Nevada AG Ford leading push for banking bill for cannabis businesses
CARSON CITY, Nev. — Nevada Attorney General Aaron Ford is leading a coalition of 21 attorneys general urging Congress to approve legislation allowing legal cannabis businesses access to the banking system.
Ford said existing federal laws bar banks from dealing with cannabis businesses, forcing legal businesses to operate mainly in cash.
“I believe each state knows its industry and needs best and I urge Congress to pass legislation that will allow Nevada and other states to determine the best approach for regulating cannabis within their borders,” Ford said in a statement.
Either medical, recreational cannabis or both are now legal in 33 states and territories.
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Ford said making legal businesses operate almost completely in cash poses serious safety threats. He cited the 2016 murder of a security guard at a Colorado dispensary and recent robberies at Northern California cannabis businesses.
The proposed legislation — known as the “Strengthening the Tenth Amendment Through Entrusting States (STATES) Act” — has strong bipartisan support with 60 cosponsors in the House and 10 in the Senate, Ford said.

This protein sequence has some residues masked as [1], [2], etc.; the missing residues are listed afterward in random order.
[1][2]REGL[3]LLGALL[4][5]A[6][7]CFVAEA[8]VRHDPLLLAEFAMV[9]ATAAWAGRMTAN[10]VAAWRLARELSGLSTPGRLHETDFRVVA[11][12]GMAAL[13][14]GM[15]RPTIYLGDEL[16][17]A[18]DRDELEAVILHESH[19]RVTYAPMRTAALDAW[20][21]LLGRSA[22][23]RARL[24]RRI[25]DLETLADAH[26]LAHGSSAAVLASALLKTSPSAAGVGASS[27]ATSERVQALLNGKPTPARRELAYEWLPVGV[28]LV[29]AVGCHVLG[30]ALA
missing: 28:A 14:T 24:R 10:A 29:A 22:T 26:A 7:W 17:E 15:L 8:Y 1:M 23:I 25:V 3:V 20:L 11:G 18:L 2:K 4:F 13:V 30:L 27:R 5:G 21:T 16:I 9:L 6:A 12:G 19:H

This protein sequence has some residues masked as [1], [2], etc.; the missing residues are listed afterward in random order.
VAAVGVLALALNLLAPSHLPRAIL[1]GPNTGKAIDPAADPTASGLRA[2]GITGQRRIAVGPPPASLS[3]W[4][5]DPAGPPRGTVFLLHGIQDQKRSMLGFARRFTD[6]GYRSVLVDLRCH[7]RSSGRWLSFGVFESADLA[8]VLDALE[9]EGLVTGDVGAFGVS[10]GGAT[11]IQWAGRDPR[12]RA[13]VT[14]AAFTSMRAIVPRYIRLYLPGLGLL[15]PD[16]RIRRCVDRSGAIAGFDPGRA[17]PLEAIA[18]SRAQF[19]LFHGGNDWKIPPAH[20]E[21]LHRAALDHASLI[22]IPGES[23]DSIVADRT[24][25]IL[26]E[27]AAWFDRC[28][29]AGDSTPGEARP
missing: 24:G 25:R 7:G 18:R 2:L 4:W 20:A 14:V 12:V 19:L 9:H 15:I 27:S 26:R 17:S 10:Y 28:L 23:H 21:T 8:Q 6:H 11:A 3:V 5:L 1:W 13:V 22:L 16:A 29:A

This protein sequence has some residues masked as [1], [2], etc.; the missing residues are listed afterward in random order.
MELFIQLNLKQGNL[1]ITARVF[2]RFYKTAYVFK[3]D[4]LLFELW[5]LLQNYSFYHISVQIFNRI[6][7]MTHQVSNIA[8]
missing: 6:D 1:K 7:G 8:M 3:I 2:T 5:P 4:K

According to media reports, the STATES Act was first introduced on June 7, 2018, by Sens. Cory Gardner (R-Colo.) and Elizabeth Warren (D-Mass).
A similar bill was introduced the same day in the House of Representatives, sponsored by Earl Blumenauer (D-Ore.) and David Joyce (R-Ohio).
The STATES Act was reintroduced on April 4, 2019, in both the House and the Senate.
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“It’s kind of hard. This is happening nationwide,” a critical care nurse who works at Renown Health told The Nevada Independent. “This isn’t just a Renown issue. Nationwide, nurses and providers are being forced into these situations where they have to choose if they’re going to take care of this patient or if they’re going to walk away.”